Silos, Redundancy and Other Time Wasters: A Case for Integrated Functional Testing

Image of Cathy HuangCathy Huang
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Is your software development organization working against itself?

Some things just belong together. Dogs and frisbees, C-3PO and R2-D2. When it comes to the world of digital product development and product testing, the same applies. Yet so many software development organizations still work in silos. Take manual and automated functional testing as an example. Keeping these two essential processes apart is simply counterproductive.

Segregating manual and automated functional testing creates gaps

Feedback and efficiency suffer to start. When automated and manual test practices operate distinctly, the feedback loop slows and, often, breaks. Teams work in disparate systems to view and manage test results and bug reports. It’s like driving the same car with two different dashboards. Pulling all the results together becomes hard to accurately do – and if it can be done – it takes much more time than it should.

Here are a few other issues with non-integrated functional testing:

  • Effort redundancy and time wastes

  • Delayed product delivery

  • Interrupted CI/CD pipeline flow

  • Increased chance of bugs ending up in production

Getting the mix right: neither automated or manual functional testing alone is the answer

In a world where the push to automate in many sectors is constant, our gut may tell us that automation holds the most power in testing environments. Sure, test automation means you can assess a broader product functionality and test across multiple platforms easier. This adds up to more reliability, consistency, faster ability to scale and faster development schedules, but automation by itself isn’t the silver bullet. It’s often best when used for unit and backend testing.

A good automated smoke suite will assure the team that there is good coverage and confidence around the primary workflows of a product. I’ve seen time wasted by involving manual testers on a build where basic functionality - such as login - doesn’t work. Automation catches that up front. No manual testers need to be involved until later in the process. The key point is that structured automated tests create coverage and confidence, they don’t necessarily catch bugs.

Manual testing, on the other hand, excels in the area of UI and UAT tests. That’s because testing teams can home in on users that meet their ideal demographics, such as testing a UI in a specific cultural context or a specific age group. These manual efforts best exploit difficult-to-predict customer actions – insights from observing these actions inform future testing strategies and development. Good structured manual testers are also great at finding things that automation typically misses, like poor image quality, typos, or bad translations.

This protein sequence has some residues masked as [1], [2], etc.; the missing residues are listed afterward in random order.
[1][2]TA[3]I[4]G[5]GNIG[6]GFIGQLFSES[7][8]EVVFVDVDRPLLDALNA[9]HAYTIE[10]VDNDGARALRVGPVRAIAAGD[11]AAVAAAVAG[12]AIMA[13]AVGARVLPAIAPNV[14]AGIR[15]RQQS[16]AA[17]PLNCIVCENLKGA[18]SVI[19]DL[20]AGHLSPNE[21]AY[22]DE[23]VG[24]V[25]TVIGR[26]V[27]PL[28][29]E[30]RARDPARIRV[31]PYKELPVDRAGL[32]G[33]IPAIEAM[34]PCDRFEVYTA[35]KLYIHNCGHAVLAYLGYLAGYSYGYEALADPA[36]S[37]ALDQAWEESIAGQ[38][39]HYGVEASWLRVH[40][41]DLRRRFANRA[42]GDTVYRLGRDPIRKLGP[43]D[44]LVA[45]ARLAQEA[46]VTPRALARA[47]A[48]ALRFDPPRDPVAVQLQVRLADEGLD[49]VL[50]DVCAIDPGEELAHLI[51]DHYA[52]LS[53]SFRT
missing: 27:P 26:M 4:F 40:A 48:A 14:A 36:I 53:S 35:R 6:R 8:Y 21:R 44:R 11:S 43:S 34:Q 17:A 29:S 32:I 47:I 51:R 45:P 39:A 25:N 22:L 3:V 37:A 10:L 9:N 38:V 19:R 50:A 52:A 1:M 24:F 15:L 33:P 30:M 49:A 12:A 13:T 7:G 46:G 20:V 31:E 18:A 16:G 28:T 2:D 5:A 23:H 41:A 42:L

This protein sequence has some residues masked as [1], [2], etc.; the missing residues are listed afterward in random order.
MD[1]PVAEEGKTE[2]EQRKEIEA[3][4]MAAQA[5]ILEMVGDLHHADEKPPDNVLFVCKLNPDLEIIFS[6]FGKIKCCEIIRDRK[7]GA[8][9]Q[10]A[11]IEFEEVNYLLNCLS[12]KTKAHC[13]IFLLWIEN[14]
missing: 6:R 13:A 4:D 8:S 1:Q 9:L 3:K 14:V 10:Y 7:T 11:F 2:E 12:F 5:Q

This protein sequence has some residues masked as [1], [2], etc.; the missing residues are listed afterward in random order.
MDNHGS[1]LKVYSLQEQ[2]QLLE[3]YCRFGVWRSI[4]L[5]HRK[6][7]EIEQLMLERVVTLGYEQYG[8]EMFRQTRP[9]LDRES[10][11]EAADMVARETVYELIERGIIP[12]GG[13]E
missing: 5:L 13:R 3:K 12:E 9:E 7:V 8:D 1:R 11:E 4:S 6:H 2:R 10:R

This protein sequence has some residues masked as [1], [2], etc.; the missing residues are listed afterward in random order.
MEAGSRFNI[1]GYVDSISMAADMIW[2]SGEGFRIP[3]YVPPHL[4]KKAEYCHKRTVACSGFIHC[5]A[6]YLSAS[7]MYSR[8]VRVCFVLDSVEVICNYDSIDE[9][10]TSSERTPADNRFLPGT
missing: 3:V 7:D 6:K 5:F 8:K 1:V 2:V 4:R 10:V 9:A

Our manual testers are also good at catching bugs that users would run into that automation may not always think of - canceling out of certain user flows early, adding extra options, etc. When we find bugs recurring regularly, we add those to our structured regression testing suite.

The bottom line is that you need both of these testing strategies to capture efficiencies and the full spectrum of insights from your development process.

View of automated and manual testing dashboard (A = automated, M = manual)

Integrated Functional Tester Regression

Architecting the blended approach

We don’t have to choose between one method and another. We can leverage each, with its inherent advantages, to yield a holistic and unified testing method that, like so many things in life, gets its strength as a composite.

Applause’s Integrated Functional Testing combines a real-world crowdsourced approach for manual testing — through both scripted and exploratory methods — with an automation framework that extends open source technologies and gives access to Applause’s device cloud and test case management system. The framework integrates seamlessly into an enterprise CI/CD pipeline. Together, these ensure an accelerated release schedule and the highest-quality QA process.

Understanding use cases for manual and automated tests

With Integrated Functional Testing, manual and automated testing work in concert, each deployed where it makes the most sense:

  • Manually testing new features that don’t yet have automated test scripts written

  • Manually running test cases that require human intelligence and/or are too difficult to automate

  • Automating difficult scenarios that are too tedious for manual testing

  • Validating false failures in automation results via manual testing if/when needed

  • Testing on rare devices that aren’t available in a device cloud, but can be sourced via the Applause community

  • Maintaining coverage via manual testing while an automation suite gets up and running

  • Using exploratory bugs to enhance automation test cases

Supporting both QA and product teams via integrated functional testing

There are many advantages of integrated functional testing for QA and product teams alike. QA will get a better sense of quality and reduce the number of defects that make their way into production. Product teams will improve their understanding of the overall health of any specific product feature or functionality, helping them better evaluate the risks of releasing specific features or builds.

Integrated Functional Testing in a QA strategy

Whitepaper

Test automation has its benefits and limitations. With Integrated Functional Testing, you get the best of both worlds: manual testing expertise and automation for simpler test cases.

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